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Wednesday, Apr 18, 2012

12:00 PM1:00 PM MC 1-9545 (Natapow Room)

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BME MS Defense: Daniel Mints

Quantitative and Qualitative Analysis of Dental Implant Surfaces: Evaluation of Wear Behavior during the Insertion Process

Supervised by Professor Luiz Meirelles


The surfaces of modern dental implants have been modified to enhance osseointegration. The work in Chapter 1 aims to examine the surface integrity associated with implant placement, to determine whether the surface topography of common modifications is retained after implantation. Turned (T), acid-etched (AE) and anodized (Ano) implants were prepared. Implants were inserted into Grade 30 polyurethane blocks using a standard drilling protocol at max. torque of 37 N*cm. Qualitative analysis of the apical region and implant threads of preinserted and postinserted implants was done by scanning electron microscopy and quantitative analysis of the implant threads was performed by interferometry. Roughness parameters were calculated and compared before and after insertion, showing reduction in prominent peaks. Surface changes were clearly found only in Ano implants, concentrated mostly on the tops of threads and apical region.

The current results indicate some material loss after insertion. In chapter 2, the study is expanded to a wide range of commercially available implants. Nobel BioCare (Mk3 and Mk4), 3i Nanotite (parallel and tapered) and Astra OsseospeedTX implants were inserted into Grade 30 polyurethane foam. Implant insertion torque was measured by a drilling unit. Surface topography was evaluated before and after implant insertion by interferometry and scanning electron microscopy. Interferometry measurements of the implants were split between apical region and implant body. Higher insertion torques were observed in NobelBiocare Mk4 and 3i Tapered Implants.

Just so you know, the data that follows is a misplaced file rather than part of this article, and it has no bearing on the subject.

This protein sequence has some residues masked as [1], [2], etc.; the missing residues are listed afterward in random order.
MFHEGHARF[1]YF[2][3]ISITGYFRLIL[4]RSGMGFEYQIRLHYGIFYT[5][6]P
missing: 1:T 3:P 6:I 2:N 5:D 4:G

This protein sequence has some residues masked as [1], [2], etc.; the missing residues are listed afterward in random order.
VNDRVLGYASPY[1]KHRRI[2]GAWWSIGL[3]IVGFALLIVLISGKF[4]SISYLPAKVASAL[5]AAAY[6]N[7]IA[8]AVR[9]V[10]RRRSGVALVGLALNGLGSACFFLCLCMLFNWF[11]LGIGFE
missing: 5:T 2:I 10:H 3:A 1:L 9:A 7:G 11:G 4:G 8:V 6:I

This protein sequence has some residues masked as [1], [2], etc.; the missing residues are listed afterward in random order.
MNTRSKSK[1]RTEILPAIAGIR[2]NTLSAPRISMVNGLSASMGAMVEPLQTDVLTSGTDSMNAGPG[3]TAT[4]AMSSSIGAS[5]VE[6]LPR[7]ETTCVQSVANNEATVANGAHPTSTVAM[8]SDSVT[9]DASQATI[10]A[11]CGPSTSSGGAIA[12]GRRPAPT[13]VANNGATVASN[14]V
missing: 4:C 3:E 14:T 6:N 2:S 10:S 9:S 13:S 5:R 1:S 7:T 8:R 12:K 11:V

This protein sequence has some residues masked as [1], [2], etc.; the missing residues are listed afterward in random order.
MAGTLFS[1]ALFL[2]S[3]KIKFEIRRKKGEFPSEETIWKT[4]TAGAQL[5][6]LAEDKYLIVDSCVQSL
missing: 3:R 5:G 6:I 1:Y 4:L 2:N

MK4 (apex and implant body) and 3i Parallel (implant body) revealed decreased peak height values over 0.3┬Ám after implant insertion. SEM analysis revealed localized damage to both the apex and implant body, which may be related to the change in surface roughness parameters. The apical cutting edges of Nobel implants showed chipping of the oxide layer, exposing the underlying material. The apical threads of tapered 3i implants were flattened due to the insertion process. Astra implants had scratches following the direction of insertion and voids that lacked the nanostructures found elsewhere. Overall, it has been shown that micro- and nanofeatures are affected by the insertion procedure. In a clinical situation, these changes may compromise initial healing with the presence of peri-implantar debris.